Claretian priest and pastor at Our Lady of Guadalupe in Chicago, Father James Tort, founded the National Shrine of St. Jude in 1929 at his church. Father Tort had been sent there by the Claretians to organize the construction of the church for a parish in need of hope and support.
Father Tort had a strong devotion to St. Jude Thaddeus, the patron saint of hope and hopeless or difficult causes, who was relatively unknown to the general Catholic population at that time. Night after night, he asked St. Jude for his intercession to help the workers of the parish, many of whom were laborers in the nearby steel mills, which were drastically cutting back their workforce at this time. To lift the spirits of his parishioners, Father Tort began regular devotions to St. Jude, including the first Solemn Novena, which was held on February 17, 1929.
The congregation at Our Lady of Guadalupe showed such great response to the devotion to St. Jude that an overflow crowd attended services on the final night of a Solemn Novena that ended on the Feast of St. Jude, October 28, 1929. More than 1,000 people stood outside the church to hear the service. Word of the devotions to St. Jude gradually spread from that tiny corner of Chicago to other parts of the country. During the Great Depression and World War II, thousands attended novenas at the National Shrine, and the devotion to the Patron of Hope grew throughout the country.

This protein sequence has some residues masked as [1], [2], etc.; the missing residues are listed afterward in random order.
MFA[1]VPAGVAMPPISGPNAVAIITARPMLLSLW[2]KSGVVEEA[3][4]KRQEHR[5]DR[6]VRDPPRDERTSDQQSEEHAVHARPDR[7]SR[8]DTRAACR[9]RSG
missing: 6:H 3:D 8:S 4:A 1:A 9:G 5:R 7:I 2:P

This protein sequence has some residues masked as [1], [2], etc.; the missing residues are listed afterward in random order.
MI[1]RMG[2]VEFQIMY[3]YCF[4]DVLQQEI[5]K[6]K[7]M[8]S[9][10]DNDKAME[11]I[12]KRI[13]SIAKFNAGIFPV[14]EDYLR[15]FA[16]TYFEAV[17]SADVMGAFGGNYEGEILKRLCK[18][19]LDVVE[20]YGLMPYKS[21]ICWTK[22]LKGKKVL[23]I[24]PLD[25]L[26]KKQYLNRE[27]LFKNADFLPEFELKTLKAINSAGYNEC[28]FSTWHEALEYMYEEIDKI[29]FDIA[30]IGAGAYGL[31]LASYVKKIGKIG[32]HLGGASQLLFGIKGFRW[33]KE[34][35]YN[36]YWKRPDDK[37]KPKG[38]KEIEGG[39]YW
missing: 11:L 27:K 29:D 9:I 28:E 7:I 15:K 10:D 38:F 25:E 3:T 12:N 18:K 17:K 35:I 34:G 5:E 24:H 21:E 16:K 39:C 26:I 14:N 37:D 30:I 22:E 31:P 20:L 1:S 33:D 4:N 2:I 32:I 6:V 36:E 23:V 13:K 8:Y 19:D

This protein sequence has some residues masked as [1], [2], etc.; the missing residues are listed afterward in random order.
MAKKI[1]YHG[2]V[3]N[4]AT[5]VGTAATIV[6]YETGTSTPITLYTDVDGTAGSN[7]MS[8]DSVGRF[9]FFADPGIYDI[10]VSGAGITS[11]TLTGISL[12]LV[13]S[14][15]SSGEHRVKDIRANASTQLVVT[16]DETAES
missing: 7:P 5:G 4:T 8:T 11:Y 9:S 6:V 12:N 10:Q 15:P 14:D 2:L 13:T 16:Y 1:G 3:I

The National Shrine of St. Jude and the St. Jude League bring together millions of devotees in a community of prayer and hope. The faithful around the world send the Claretians their special intentions and stories of hope. The St. Jude League provides a path for letters of petition and of gratitude to be delivered directly to the altar of St. Jude at the National Shrine. Each week, we place the people’s intentions at the altar of St. Jude and pray for their petitions in our Masses.
They also flock to Solemn Novenas to St. Jude, which take place five times each year at the Shrine at Our Lady of Guadalupe Church.